You want to be successful in your job as an administrative professional, but you feel your writing may not be as good as it should. Take to heart the following five steps and I guarantee a steady improvement![Read more…]
A subscriber to my ezine Add Power to Your Pen asked, “Should I put spaces before/after a dash?” Getting on a roll, I answered a different question: when to use a dash vs. commas vs. parentheses to offset phrases in your sentences? The answer will be useful to professional administrators or anyone who writes.
Of these punctuation choices—dashes, commas, or parentheses—how do you select the one to use?[Read more…]
Dictionary.com’s 2018 Word of the Year—misinformation—is more than a word; it’s a call to action.
Dictionary.com defines “misinformation” as “false information that is spread.” And today’s rampant dissemination of “misinformation” poses special challenges for navigating communications in every field. [Read more…]
Using figures of speech in our business writing makes it fun for us and entertaining for our readers. Truly my favorite figure of speech is the chiasmus (ky-AZ-mus). That’s when words in a sentence mirror each other.
Politicians have made them famous (e.g., Ask not what your country can do for you—ask what you can do for your country. – John F. Kennedy). Experts have made them accessible and even popular (e.g., Dr. Mardy Grothe’s book: Never Let a Fool Kiss You or a Kiss Fool You: Chiasmus and a World of Quotations That Say What They Mean and Mean What They Say). [Read more…]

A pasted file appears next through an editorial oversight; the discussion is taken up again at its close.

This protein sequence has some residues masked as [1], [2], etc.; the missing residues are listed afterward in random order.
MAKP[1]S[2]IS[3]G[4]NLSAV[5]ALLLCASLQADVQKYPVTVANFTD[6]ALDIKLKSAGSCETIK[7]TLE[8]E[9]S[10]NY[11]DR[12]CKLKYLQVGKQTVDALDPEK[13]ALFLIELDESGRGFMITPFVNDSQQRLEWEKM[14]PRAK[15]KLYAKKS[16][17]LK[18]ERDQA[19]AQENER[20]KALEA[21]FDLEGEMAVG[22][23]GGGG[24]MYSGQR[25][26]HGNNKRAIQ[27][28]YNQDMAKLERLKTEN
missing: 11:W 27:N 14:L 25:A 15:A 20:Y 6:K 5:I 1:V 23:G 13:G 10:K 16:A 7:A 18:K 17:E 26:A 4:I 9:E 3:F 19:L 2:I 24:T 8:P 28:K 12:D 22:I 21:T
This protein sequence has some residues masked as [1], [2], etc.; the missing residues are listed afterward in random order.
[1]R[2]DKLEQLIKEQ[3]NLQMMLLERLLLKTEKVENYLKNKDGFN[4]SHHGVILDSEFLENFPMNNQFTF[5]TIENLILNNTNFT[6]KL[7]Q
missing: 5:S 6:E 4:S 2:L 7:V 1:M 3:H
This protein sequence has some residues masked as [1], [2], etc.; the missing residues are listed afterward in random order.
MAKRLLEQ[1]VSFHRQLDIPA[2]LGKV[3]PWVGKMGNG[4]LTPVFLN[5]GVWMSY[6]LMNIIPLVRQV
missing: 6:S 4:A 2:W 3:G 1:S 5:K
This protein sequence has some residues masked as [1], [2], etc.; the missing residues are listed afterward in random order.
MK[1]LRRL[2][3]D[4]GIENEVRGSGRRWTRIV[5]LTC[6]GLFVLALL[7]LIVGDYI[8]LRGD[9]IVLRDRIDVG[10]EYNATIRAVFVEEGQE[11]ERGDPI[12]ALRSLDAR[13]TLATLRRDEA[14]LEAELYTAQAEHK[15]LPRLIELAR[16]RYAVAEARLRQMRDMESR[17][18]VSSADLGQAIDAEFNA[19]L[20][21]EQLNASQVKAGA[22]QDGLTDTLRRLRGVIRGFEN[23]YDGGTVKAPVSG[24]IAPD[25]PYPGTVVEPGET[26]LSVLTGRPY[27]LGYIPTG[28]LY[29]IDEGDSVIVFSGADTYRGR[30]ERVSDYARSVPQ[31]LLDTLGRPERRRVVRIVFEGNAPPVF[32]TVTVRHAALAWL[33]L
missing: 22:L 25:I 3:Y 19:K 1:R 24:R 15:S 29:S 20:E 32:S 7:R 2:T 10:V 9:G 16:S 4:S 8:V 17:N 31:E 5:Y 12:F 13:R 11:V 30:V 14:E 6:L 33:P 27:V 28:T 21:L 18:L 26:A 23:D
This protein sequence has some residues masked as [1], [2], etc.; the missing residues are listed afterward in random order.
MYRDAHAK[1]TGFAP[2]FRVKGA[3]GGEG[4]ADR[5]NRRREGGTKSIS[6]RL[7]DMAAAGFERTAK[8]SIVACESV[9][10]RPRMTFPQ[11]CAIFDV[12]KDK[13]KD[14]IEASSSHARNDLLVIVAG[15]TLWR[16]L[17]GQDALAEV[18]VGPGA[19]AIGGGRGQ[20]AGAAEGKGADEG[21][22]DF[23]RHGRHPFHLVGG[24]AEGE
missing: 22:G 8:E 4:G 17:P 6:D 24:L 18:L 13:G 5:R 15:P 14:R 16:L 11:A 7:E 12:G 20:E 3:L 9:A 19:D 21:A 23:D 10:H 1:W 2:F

Teaching a weekly fitness class—like writing weekly business messages—can get repetitious. A good instructor motivates action while guiding people in their exercises. My instructor likes to interject colorful similes to keep us going. I suspect it’s also her way of staying sharp and engaged, too. [Read more…]
Whenever you write something—a report, proposal, or sensitive email—you naturally don a writer’s hat. But don’t stop there. You’re not finished! It’s time to scrutinize and then fine-tune what you’ve crafted.
Start with this question: Does every word contribute to conveying your intended message?
To answer it, be sure to reread your piece (three times or more) as if you’ve never seen it before. It’s akin to “thinking like an editor” by examining every phrase/sentence and asking: [Read more…]